Archive for Mediation
NH Supreme Court Chief Justice John Broderick was the keynote speaker for a Symposium on the Future of Alternative Dispute Resolution in NH, hosted by the Alternative Dispute Resolution Alliance on June 9, 2010. NH divorce Attorney Kim Weibrecht has been a member of the Alternative Dispute Resolution Alliance since 2009.
The symposium was the Alliance’s first public forum and it gathered interested professionals to consider the future of ADR in NH. A significant number of ADR professionals and participants attended the Symposium and heard presentations from eight speakers on the many faces of ADR. The Symposium also included small-group brainstorming sessions to foster discussions on more coordinated development of ADR in New Hampshire. (more…)
Kimberly Weibrecht, a NH divorce lawyer practicing in Portsmouth and Dover, NH was recently nominated to serve as co-chairperson of the New Hampshire Bar Association’s Alternative Dispute Resolution section.
The section of the NH Bar provides a forum for discussing alternative dispute resolution in NH, including training for mediator/arbitrators, ethical rule issues, mediation rules such as the adoption of the Uniform Mediation Act, rules for the Rule 170 mediators, and mediation rules for probate courts and marital courts. This section also keeps the Bar informed about alternative dispute resolution procedures, rules, and precedents nationally and internationally.
Attorney Kim Weibrecht, a NH divorce attorney focusing on collaborative law and alternative dispute resolution, recently took part in a successful 12-hour training through the Collaborative Law Alliance of New Hampshire.
Attorney Weibrecht is a member of the Board of CLANH, which hosted the training on Interdisciplinary Collaborative Practice for 40 new and veteran collaborative professionals. The Alliance brought trainers from Maryland for the event.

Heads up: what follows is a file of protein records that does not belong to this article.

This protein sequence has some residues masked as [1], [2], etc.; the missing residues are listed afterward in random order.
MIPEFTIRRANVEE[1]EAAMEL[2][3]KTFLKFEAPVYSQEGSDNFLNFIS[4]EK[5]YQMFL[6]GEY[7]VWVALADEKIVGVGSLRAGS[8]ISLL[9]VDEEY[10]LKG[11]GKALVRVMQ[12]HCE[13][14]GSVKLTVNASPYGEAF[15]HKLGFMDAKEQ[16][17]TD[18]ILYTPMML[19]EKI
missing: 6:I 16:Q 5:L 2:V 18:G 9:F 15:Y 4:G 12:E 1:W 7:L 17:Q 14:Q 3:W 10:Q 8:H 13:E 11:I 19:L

“The number of family law attorneys in New Hampshire getting trained in Collaborative Divorce is a sign that we are gaining momentum. We still have a ways to go before Collaborative Divorce is as well utilized as it is in most other parts of the country, but we are getting there,” Weibrecht said. “I look forward to future collaborative law learning opportunities from CLANH.”
NH Divorce Attorney Kimberly Weibrecht has been nominated to sit on the Board of the Collaborative Law Alliance of New Hampshire (CLANH).
A statewide organization of collaborative professionals that oversees training and membership of collaborative professionals in New Hampshire, the Collaborative Law Alliance includes more than 60 trained members.
“It is an honor to be nominated to serve on the Board of the Collaborative Law Alliance of NH,” Weibrecht said. “This organization is committed to providing NH families access to peaceful dispute resolution and I’m proud to be involved in this effort.”
CLANH is a New Hampshire voluntary corporation governed by a board of directors. It was formed by a handful of members of the New Hampshire Bar in 1998 who had too often seen the damage done to families through the litigation process, and who enthusiastically mobilized upon learning of the alternative originated by Stu Webb in Minnesota. We have trained over 100 lawyers to resolve disputes collaboratively. In 2010, we expanded to include mental health professionals and financial planners in our membership. CLANH is a member organization of the International Academy of Collaborative Professionals, and is proud to be a part of furthering that organization’s goal, Resolving Disputes Respectfully.
Have questions about collaborative divorce? Feel free to contact Attorney Kim Weibrecht for more information on collaborative law or collaborative divorce in NH.
The ADR Alliance is an independent group of mediation professionals and representatives from the New Hampshire Bar Association’s Dispute Resolution section, the New Hampshire Conflict Resolution Association, and the New Hampshire Judicial Branch’s Office Of Mediation and Arbitration. The group’s focus is on improving the future of ADR in New Hampshire through strategic planning and coordination.
The Olympian — Seattle, WA June 14, 2009
It’s always interesting to see collaborative law and mediation practices in other parts of the country. The Dispute Resolution Center of Thurston County, WA started 18 years ago and has been quietly empowering people to resolve their own conflicts without lawyers or courts. It saves city and county taxpayers more than $100,000 by mediating divorces and diverting commercial disputes away from Small Claims Court… Read full article.